French Actress Karen Lancaume Explicit Sex Scene From “Baise-moi”
Baise-moi (Fuck Me) is a 2000 French crime thriller film written and directed by Virginie Despentes and Coralie Trinh Thi and starring Karen Lancaume and Raffaëla Anderson. It is based on the novel by Despentes, first published in 1999. The film received intense media coverage because of its graphic mix of violence and explicit sex scenes. Consequently, it is sometimes considered an example of the “New French Extremity
The film was co-directed by actress Coralie Trinh Thi whose previous work was in unambiguously pornographic films. The two lead roles were also played by porn actresses, while porn actor Ian Scott appeared in the film as one of the rapists. Perhaps in part due to this, some sections of the media criticized the film as thinly veiled pornography. Le Monde, for instance, called it a “sick film”. Time magazine bucked the trend by saying: “Virginie Despentes and Coralie Trinh Thi’s festival sensation is stark, serious and original. And as one of the amoral avengers, Raffaela Anderson has true star quality – part seraph, all slut.” The co-directors rejected the pornography charge: Trinh Thi said in an interview with the Sunday Times that “This movie is not for masturbation, is not porn.” Despentes agreed, saying their film “was not erotic”.
In its home country, the film was initially released with a 16 rating, given by a ministerial commission. The rating caused outrage, particularly amongst members of the right-wing Promouvoir religious group, which is strongly associated with the Mouvement National Républicain. Some groups litigated against the classification decision, arguing that the film should be X-rated given its high content of realistic sex and extreme violence, both of which are grounds for X classification in France; the Conseil d’État ruled its classification illegal, removing it from the theater circuit. As the first film to be banned in France for 28 years, it became something of a cause célèbre—with one anti-censorship campaigner calling the ban “totalitarian state censorship”. The Conseil later re-classified the film with an X certificate, a category usually reserved for mainstream pornographic movies. Minister for Culture Catherine Tasca ended the debate by re-introducing an 18 certificate, allowing the film to be re-released in mainstream theatres.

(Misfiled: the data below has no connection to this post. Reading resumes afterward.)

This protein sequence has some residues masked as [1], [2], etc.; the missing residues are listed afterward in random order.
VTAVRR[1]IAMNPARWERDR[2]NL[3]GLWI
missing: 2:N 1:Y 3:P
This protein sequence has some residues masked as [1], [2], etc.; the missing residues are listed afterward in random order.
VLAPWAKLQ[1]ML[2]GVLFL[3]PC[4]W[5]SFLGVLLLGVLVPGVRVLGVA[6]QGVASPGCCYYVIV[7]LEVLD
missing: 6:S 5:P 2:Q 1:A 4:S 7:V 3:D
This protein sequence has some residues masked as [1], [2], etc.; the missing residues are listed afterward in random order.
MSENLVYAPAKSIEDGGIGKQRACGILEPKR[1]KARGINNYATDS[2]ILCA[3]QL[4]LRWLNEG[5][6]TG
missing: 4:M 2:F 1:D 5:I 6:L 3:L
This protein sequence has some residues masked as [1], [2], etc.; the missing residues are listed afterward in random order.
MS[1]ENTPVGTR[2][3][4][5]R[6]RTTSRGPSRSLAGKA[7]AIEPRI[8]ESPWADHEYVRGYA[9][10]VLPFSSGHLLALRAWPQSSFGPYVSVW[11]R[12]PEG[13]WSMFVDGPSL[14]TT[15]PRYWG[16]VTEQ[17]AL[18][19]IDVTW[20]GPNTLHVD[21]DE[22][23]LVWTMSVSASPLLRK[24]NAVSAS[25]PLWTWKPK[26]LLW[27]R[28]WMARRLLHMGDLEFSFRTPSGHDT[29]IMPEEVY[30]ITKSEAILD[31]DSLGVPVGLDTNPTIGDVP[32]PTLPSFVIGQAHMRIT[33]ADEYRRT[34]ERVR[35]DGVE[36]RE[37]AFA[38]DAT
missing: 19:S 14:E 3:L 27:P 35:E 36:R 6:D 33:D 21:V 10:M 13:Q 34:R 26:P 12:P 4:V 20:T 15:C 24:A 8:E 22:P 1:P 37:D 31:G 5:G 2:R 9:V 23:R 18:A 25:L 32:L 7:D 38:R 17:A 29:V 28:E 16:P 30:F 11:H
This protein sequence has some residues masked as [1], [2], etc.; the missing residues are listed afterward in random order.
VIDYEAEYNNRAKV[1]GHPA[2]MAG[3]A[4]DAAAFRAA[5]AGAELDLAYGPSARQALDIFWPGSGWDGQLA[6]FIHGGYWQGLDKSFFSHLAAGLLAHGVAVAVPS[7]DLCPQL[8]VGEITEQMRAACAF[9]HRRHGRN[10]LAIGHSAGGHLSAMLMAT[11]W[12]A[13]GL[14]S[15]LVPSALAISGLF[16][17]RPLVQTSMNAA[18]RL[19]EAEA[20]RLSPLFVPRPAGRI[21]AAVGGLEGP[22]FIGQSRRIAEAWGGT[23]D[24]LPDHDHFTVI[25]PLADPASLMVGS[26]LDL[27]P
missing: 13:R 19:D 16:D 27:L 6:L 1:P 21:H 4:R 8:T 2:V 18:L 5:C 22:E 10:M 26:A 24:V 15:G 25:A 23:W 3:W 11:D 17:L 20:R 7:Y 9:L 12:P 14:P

In Australia, the film was initially passed for viewing at the highest possible R18 rating in a 6–5 vote by the country’s Classification Board in October 2001. However the Attorney-General invoked his powers under the 1995 Classification Act to have the board’s decision reviewed. The Classification Review Board (a separate entity to the Classification Board) ruled in May 2002 that the film contains “explicit, offensive and graphic depictions of sexual violence, assault and violence with an impact that is very, very high” and “dangerous to the community,” resulting in the film being banned with a “Refused Classification” rating. It was later revealed that 50,000 people had seen the film before the ban, but according to Des Clark, director of the Office of Film and Literature Classification, just “one or two” of those had complained about the film. Most complainants, he explained, had not seen the film. An appeal of the review board’s verdict failed. Despite an edited screening of the film airing on the pay World Movies channel later the same month, the film was re-banned in August 2013.